college essay on racism muslim
The same group reported that, in 2006, there were 154 cases of discrimination or harassment in which a Muslim woman’s headcovering was identified as the factor that triggered the incident. 7 The most common complaint in these cases was being prohibited from wearing a headcovering, which accounted for 44 incidents. 8
Samantha Elauf (right), plaintiff in the EEOC case challenging Abercrombie & Fitch Stores.
Given the recent rise in anti-Muslim and anti-immigrant sentiment in North America and Europe, the media- print and online- especially social media, is critical in shaping public opinion and whipping up fear of Muslims. What often gets overlooked is the impact negative representation of Muslims and Islam in the media has on lives of ordinary Muslims, especially Muslims living in the West. Rise in hate crimes and hate incidents against Muslims, targeted attacks on their places of worship, and attacks on their way of life, contributes to general sense of unsafety and lack of belonging for western Muslims. Muslims as bad, mad, angry, uncivilized, irrational, dangerous, and more recently, a security threat, is an image that is embedded in most media misrepresentation and mischaracterization of Islam and Muslims. Islam as the religion of “violence”, and Muslims as the monolithic “other” is used by many politicians and hate mongers alike to create prejudice and fear. As anti-Muslim sentiment grows, it is clear that media coverage of Islam has a large part to play in building increased feelings of suspicion, insecurity and anxiety among non-Muslims, and alienation among Muslims.
Deadline for manuscript submissions: closed (1 August 2018) .
Brian Snyder / Reuters
Many are suspicious of those who practice Islam. Many more are trying to reach out.
Muslim immigrants in the United States, roughly half of whom (56%) have arrived since the year 2000, come from a wide array of countries, and no single region or country of origin accounts for a majority of them. In total, immigrant respondents in Pew Research Center’s 2017 survey of U.S. Muslims named 75 different countries of origin. And this is reflected in their racial and ethnic diversity: No single racial or ethnic group accounts for a majority among Muslim immigrants, with 45% identifying as white and a similar share (41%) identifying as Asian.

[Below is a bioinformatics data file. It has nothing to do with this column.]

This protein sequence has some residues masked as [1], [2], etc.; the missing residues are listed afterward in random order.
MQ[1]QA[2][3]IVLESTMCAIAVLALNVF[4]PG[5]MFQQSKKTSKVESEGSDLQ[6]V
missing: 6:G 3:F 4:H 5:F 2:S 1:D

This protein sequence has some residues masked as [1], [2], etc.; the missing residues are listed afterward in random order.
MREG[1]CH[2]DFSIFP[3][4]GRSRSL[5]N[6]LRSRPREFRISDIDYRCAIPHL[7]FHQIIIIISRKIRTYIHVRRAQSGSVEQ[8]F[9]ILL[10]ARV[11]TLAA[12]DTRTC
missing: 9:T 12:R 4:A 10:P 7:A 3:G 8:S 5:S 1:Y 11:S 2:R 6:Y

As a group, Muslim immigrants are different in these ways from U.S. immigrants overall, who tend to make lower salaries and are no more likely to have a college degree than people who were born in the United States.
I discovered my passion for social justice at a young age, but to most people, the scarf on my head automatically eliminates the possibility of me being a human rights activist. Introducing myself as a feminist has always surprised people, however, up until that day, I had never understood why. I realize now that the first aspect people notice about me is my scarf, which our society has deemed as a symbol of oppression. People often feel uncomfortable when they hear me advocate for the rights of women, because in their minds I am supposed to be oppressed. Therefore, every time I say I am a feminist, I am grouped in a separate category known as “Muslim Feminism” — which most people view as contradictory. Nevertheless, I never let this stop me from pursuing my passions.
I have considered myself to be a Muslim and a feminist for a long time, but the concept of being classified as a Muslim Feminist was new to me. I had never considered the two to be related. My religion was something that I was born into whereas feminism was something that I found on my own. Ever since I could speak, my parents worked hard to instill in me a quiet confidence. Growing up in a family mostly populated by males, I used this confidence to get the things I wanted despite being the only girl.